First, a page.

Wisconsin’s DMV Holds the Keys to Our Democracy

A Wisconsin license plate with text that says "NEED-ID", mounted on a piece of graph paper with various data points

At first blush, “freedom” seems like a funny word to associate with the Department of Motor Vehicles (DMV). But for most Wisconsinites, the DMV is the gateway to the freedom to vote, not just to the freedom of the open road. 

Since 2011, when Wisconsin passed one of the most restrictive voter ID laws in the nation, the DMV has become the primary place where Wisconsinites can get the photo ID needed to cast a ballot. But a new report by All Voting is Local, in partnership with the Wisconsin Disability Vote Coalition and the League of Women Voters of Wisconsin, shows that when people lack access to DMV services, they lack access to the ID they need to be heard at the polls.

Here’s the problem: Wisconsin’s 2011 photo ID law centered the DMV as the primary place to get a photo ID, but did nothing to fix glaring gaps in DMV services. Those gaps particularly affect Black and brown voters and are especially cumbersome for non-drivers. The report shows that DMV service centers often provide limited hours in locations that are difficult to reach without a car and that access to transportation is a major barrier, especially ADA-accessible transportation. That results in a deliberate barrier to the ballot for the more than a quarter of residents (29%) who are non-drivers, according to data that the report’s authors received from Wisconsin’s Department of Transportation (WisDOT). For a non-driver living in Kenosha for example, the nearest DMV service center with Saturday hours is in Greendale. To get there, it could take nearly three hours, three buses, 74 bus stops and $19 — each way. And because of limited Saturday hours, you would have to navigate that whole journey to arrive before it closes at noon.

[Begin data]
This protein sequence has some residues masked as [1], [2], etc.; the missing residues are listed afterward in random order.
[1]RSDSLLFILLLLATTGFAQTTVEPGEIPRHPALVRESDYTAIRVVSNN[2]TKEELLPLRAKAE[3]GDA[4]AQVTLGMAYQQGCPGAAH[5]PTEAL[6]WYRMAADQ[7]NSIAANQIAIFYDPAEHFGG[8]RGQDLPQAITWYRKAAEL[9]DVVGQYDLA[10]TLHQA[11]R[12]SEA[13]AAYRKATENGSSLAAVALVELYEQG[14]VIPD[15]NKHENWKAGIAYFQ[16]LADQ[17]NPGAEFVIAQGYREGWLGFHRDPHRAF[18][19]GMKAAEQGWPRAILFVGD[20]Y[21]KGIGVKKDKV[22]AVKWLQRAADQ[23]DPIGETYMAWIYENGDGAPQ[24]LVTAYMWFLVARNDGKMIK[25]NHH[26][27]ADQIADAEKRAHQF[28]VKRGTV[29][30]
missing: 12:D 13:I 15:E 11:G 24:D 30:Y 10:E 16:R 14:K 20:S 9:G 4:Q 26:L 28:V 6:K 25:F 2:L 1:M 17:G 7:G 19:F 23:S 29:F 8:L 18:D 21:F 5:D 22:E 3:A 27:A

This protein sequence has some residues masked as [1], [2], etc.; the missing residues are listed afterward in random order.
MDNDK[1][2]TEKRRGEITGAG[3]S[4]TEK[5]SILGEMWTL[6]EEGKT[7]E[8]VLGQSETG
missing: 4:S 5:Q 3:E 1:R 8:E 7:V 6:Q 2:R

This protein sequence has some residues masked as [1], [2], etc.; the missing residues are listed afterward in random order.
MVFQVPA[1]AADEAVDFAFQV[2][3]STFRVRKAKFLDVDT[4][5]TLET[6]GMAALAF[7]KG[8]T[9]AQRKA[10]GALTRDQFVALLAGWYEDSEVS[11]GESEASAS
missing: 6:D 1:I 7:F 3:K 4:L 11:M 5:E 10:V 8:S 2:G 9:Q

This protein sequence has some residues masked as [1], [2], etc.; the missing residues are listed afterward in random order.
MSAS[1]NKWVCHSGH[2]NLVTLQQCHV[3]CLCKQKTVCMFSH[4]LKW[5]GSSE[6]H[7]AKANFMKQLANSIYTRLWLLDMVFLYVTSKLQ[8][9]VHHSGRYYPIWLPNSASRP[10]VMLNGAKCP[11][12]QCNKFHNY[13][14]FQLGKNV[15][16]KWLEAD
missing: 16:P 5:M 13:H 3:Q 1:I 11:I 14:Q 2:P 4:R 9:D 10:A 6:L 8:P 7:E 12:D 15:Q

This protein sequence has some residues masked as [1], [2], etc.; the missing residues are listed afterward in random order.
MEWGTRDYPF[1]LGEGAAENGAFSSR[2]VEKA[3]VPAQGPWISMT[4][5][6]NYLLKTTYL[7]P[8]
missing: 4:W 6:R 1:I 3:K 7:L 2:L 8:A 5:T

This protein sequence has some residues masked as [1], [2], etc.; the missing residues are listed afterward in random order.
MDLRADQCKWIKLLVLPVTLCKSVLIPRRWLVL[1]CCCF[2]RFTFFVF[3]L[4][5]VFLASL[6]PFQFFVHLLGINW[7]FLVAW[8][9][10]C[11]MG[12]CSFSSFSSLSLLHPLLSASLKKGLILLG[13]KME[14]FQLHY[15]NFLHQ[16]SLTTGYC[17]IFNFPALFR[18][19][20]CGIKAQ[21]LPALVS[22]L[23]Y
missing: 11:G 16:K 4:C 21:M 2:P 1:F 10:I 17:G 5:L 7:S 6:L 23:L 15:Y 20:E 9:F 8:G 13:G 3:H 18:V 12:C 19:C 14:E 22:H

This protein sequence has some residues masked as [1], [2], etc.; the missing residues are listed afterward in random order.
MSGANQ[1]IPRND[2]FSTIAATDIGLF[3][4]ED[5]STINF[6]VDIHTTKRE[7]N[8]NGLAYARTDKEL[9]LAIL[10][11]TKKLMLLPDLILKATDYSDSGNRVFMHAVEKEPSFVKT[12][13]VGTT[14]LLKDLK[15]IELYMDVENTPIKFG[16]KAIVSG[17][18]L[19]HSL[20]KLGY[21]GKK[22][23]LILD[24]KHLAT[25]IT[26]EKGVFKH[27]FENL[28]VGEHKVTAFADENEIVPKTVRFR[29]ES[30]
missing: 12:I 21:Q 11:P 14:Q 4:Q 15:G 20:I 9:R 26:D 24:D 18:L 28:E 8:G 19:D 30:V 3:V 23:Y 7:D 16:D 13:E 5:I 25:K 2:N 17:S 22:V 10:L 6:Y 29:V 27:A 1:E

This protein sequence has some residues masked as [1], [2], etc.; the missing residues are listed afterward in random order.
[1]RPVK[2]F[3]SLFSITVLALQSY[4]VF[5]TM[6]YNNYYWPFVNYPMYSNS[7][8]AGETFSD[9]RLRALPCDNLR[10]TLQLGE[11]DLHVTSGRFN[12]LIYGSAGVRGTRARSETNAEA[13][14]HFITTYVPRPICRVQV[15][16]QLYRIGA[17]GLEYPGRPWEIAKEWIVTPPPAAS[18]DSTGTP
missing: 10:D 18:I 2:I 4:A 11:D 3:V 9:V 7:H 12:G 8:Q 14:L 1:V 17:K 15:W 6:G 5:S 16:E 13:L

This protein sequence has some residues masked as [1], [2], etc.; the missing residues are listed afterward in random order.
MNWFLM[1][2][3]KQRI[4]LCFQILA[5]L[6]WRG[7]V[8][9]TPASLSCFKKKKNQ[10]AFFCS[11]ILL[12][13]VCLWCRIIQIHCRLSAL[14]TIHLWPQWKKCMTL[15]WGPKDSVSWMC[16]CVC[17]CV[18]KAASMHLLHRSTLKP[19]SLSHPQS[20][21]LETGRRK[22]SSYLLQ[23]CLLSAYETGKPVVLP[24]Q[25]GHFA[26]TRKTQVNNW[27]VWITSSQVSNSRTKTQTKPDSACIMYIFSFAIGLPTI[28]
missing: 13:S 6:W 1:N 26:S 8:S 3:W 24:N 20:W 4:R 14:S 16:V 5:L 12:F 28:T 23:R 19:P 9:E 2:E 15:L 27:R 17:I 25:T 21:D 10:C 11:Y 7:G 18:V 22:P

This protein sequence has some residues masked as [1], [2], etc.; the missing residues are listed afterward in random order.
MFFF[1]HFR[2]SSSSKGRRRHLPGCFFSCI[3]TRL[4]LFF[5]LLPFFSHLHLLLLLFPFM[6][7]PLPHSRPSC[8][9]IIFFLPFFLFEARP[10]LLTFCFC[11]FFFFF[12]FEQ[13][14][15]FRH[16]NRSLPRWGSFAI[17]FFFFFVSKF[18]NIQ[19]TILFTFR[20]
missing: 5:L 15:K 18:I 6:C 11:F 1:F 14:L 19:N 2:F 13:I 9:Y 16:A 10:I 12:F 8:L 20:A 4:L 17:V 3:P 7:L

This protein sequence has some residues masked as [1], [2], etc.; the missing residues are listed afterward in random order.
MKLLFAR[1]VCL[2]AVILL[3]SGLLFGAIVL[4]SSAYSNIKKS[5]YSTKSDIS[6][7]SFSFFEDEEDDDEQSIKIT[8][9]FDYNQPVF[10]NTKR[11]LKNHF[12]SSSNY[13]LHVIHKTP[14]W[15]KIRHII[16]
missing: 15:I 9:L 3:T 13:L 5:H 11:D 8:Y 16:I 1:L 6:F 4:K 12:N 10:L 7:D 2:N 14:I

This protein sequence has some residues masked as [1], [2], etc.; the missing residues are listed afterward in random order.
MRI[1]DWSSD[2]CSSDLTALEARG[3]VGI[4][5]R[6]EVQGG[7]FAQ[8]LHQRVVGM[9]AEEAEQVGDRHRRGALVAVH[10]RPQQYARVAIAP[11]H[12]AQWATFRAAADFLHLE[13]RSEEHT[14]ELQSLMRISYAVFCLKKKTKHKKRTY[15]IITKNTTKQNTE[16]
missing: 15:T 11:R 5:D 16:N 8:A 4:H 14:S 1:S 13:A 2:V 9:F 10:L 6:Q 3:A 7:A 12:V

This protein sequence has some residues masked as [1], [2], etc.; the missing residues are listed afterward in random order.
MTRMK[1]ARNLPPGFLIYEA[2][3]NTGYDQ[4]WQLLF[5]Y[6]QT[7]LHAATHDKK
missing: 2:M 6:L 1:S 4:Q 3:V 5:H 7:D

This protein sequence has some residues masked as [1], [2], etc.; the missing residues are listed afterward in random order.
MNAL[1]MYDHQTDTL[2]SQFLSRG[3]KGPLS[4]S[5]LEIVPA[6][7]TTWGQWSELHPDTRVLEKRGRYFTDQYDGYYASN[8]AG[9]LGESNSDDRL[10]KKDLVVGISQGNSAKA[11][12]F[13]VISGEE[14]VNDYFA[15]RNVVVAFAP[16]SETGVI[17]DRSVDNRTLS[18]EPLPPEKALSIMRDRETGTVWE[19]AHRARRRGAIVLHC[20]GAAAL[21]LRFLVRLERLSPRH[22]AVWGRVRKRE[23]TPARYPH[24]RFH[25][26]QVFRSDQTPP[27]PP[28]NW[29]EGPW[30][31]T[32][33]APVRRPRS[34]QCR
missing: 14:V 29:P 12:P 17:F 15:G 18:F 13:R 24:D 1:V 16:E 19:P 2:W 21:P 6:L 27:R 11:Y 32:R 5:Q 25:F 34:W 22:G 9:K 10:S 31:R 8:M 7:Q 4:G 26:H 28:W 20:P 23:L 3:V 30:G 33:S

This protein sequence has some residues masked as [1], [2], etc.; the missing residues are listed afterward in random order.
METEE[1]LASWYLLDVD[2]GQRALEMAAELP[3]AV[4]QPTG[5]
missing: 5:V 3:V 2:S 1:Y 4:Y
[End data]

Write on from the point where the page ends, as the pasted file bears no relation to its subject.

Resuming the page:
But access problems in Wisconsin don’t just exist for non-drivers. The report cites restrictive DMV service center hours, limited locations, confusing requirements and language barriers as categories of obstacles imposed on voters across Wisconsin, none of which the photo ID law addressed. The report highlights that of 80 permanent DMV service centers in Wisconsin, only 24 operate Monday to Friday, and only seven offer Saturday hours. Such obstacles serve as needless and discriminatory barriers to the ballot for tens of thousands of Wisconsinites who now need an acceptable form of photo ID for voting. These barriers have disproportionately impacted Wisconsinites of color, students, people with disabilities and older adults. 

The report also notes the additional barriers for people with disabilities as they navigate accessibility-related challenges at the DMV above and beyond simply finding the time to get there. For example, the online DMV portal is not compatible with screen readers for the visually impaired and only 12 DMV locations have services for disability access.

Some of these barriers are unfortunately aspects of the ID law itself. For example, while the purported purpose of the photo ID law is to verify the voter’s identity before they are issued a ballot, Wisconsinites are required to prove more than just their identities when submitting documentation to get an acceptable ID. That’s a problem with the law that no DMV employee can fix.

It shouldn’t be this way. Wisconsin’s governor, lawmakers and WisDOT officials have a number of actions they must take to remedy the lack of access to DMV services in Wisconsin.

After all, ensuring voters have access to a photo ID is not solely the job of the DMV. The report offers an exhaustive list of 27 recommendations that Wisconsin’s Department of Transportation, governor and legislature must enact to mitigate the discriminatory impact of the voter ID law. 

Among the common-sense recommendations: The Department of Transportation could implement Saturday hours at every permanent DMV service center, add more evening hours in the days prior to an election (and advertise those hours) and expand the use of satellite locations, online services and accessible materials so that all Wisconsinites can easily get an ID. Meanwhile, the Legislature should fix or repeal Wisconsin’s ID law while the governor’s office should fight for DMV service expansion in its budget to cover existing gaps.

Ultimately, to protect and expand our freedom to vote, Wisconsin’s public officials and lawmakers must protect and expand access to DMV service centers. Ensuring equitable access to a photo ID is the first step toward protecting and expanding the promise of Wisconsin’s democracy.

Alexis Ault is All Voting is Local’s Policy Consultant.